MOSCOW, June 11. /TASS/. In the context of NATO’s activity in the Euro-Atlantic area Russia will take care of its security by all available means, Russian Deputy Foreign Minister Sergei Ryabkov told the 5th international forum Primakov Readings on Tuesday.
"As far as a new Helsinki process is concerned, during the previous one several attempts were made to solve the equation of pan-European security by creating a model and treaty of European security above the barriers and division lines," he said. "Russia proposed a draft of such a document. Everything was rejected."
"Our NATO neighbors have been saying, first somewhat shyly and euphemistically, and then quite openly, now in their official documents that indivisible security can be only trans-Atlantic and only for the alliance itself," Ryabkov said. "I believe that we will no longer find at any place, including Moscow, any traces of the original enthusiasm and the wish to look at life through rose-colored glasses and hope for the better."
"For this reason we will take care of our own security by all available means, without yielding to any illusions like the Helsinki-2 phantom," Ryabkov said.
New START has to be extended
The Treaty on Measures for the Further Reduction and Limitation of Strategic Offensive Arms (the new START Treaty) needs to be extended at least to win time for approving further steps in the sphere of arms control, Ryabkov said.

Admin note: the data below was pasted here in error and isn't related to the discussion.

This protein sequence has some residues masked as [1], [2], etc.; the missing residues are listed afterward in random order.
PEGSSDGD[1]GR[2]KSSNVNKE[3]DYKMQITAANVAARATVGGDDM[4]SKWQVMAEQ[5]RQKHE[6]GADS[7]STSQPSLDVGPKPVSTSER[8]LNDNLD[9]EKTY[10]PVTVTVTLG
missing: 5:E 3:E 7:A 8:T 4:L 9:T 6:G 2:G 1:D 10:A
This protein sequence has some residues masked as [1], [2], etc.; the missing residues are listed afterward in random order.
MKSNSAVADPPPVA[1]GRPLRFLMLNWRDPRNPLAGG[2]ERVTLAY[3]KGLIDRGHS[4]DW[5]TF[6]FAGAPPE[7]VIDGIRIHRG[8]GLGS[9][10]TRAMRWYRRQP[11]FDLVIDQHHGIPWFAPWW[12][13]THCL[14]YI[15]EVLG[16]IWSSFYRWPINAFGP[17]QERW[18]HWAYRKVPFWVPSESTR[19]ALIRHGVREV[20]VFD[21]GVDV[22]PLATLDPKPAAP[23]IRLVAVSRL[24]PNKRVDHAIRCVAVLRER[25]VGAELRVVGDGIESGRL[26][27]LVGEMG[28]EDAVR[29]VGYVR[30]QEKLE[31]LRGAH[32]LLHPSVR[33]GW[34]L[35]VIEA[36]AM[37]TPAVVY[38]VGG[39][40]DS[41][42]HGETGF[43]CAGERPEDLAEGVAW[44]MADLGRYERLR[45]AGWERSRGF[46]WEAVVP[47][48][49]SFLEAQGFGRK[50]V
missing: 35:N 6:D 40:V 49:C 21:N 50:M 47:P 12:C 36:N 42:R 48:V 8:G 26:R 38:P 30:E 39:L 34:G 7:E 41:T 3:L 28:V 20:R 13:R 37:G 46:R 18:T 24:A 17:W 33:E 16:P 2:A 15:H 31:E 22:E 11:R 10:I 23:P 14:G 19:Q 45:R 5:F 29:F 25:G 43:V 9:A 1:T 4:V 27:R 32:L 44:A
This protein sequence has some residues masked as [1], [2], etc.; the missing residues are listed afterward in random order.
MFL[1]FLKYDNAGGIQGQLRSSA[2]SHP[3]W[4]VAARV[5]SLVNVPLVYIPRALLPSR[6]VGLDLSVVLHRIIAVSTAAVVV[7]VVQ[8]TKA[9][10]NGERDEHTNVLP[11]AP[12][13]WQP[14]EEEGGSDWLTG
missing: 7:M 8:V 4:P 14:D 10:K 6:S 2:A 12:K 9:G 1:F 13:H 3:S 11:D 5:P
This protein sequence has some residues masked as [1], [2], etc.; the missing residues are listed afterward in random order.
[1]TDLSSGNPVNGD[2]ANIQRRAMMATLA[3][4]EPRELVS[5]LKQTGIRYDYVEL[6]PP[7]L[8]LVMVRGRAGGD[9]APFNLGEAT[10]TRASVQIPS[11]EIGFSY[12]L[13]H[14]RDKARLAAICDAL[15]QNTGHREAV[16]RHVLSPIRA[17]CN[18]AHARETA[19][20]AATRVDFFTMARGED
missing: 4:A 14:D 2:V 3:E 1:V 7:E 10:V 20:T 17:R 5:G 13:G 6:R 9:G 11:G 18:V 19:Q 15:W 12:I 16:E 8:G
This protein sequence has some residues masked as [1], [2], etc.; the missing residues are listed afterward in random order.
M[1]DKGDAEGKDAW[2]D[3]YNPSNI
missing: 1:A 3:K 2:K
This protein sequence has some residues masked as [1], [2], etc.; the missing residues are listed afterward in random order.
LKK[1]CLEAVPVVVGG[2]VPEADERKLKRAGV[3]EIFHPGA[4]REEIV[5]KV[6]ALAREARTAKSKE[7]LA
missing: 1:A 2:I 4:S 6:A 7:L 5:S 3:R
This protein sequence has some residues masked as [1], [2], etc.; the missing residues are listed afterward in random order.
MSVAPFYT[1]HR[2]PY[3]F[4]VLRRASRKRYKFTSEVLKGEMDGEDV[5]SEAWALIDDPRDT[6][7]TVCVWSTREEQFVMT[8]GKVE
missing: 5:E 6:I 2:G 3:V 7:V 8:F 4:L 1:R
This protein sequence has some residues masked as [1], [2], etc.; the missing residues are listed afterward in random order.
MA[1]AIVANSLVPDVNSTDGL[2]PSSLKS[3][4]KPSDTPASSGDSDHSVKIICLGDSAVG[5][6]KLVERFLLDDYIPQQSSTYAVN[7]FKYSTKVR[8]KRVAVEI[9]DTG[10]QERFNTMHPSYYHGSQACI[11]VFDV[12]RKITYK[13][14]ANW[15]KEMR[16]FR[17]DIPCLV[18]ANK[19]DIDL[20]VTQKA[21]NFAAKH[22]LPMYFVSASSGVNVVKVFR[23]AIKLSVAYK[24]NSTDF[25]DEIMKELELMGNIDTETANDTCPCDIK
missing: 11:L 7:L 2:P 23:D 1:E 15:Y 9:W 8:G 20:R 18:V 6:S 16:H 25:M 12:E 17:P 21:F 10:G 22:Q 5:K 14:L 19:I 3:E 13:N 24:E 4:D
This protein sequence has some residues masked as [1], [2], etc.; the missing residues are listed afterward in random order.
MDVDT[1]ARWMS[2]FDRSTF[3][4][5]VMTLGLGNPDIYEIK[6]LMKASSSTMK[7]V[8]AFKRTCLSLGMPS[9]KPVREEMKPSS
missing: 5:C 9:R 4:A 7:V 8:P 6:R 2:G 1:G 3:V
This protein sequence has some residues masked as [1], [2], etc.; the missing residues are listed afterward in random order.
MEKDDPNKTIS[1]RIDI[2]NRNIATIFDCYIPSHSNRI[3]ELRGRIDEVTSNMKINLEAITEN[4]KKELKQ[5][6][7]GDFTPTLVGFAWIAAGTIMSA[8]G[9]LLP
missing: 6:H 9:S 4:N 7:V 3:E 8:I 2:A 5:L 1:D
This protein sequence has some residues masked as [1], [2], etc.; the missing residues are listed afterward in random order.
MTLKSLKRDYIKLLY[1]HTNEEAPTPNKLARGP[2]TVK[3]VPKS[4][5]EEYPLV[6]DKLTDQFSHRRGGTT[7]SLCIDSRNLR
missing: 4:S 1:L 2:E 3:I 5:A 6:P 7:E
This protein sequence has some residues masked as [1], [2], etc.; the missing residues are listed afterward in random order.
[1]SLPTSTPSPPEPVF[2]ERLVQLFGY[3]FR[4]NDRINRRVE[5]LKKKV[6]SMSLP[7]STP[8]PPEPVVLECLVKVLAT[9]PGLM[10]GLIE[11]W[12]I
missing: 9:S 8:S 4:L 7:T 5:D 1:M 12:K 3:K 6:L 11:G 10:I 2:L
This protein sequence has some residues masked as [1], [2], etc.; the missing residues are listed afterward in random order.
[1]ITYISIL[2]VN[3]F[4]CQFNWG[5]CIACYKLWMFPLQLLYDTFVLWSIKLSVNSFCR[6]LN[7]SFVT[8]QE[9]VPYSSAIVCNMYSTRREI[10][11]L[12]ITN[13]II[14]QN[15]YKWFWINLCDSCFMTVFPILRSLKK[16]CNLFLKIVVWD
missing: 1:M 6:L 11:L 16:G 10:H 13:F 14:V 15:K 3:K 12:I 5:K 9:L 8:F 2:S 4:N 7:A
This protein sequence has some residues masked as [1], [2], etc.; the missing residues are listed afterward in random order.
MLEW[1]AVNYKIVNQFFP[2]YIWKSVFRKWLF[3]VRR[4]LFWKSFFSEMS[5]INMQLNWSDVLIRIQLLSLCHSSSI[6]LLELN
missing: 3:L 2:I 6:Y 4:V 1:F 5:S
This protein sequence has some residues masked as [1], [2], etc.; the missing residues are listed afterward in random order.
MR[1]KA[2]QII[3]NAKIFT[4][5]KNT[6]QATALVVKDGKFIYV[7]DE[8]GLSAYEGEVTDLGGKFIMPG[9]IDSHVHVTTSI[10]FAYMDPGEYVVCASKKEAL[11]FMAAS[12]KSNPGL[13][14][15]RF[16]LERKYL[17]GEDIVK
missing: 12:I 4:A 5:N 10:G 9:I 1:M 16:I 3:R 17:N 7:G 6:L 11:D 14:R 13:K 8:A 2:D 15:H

"It is necessary to double efforts to keep the backbone, the foundation of what has served a good service over decades in strengthening international security and our national security. At least it is necessary to get concerned over the task of extending the New START Treaty for another five years so that there is time for profound discussions of a new configuration in this sphere," the high-ranking Russian diplomat stressed.
The Treaty between the United States of America and the Russian Federation on Measures for the Further Reduction and Limitation of Strategic Offensive Arms (the New START Treaty) was signed in 2010 and it entered into force on February 5, 2011.
The document stipulates that seven years after its entry into effect each party should have no more than a total of 700 deployed intercontinental ballistic missiles (ICBM), submarine-launched ballistic missiles (SLBM) and strategic bombers, as well as no more than 1,550 warheads on deployed ICBMs, deployed SLBMs and strategic bombers, and a total of 800 deployed and non-deployed ICBM launchers, SLBM launchers and strategic bombers.
The New START Treaty obliges the parties to exchange information on the number of warheads and carriers twice a year.
The New START Treaty will remain in force during 10 years until 2021, unless superseded by a subsequent agreement. It may be extended for a period of no more than five years (i.e. until 2026) upon the parties’ mutual consent.
Moscow has numerously called on Washington not to delay the issue of the possibility of prolonging the Treaty.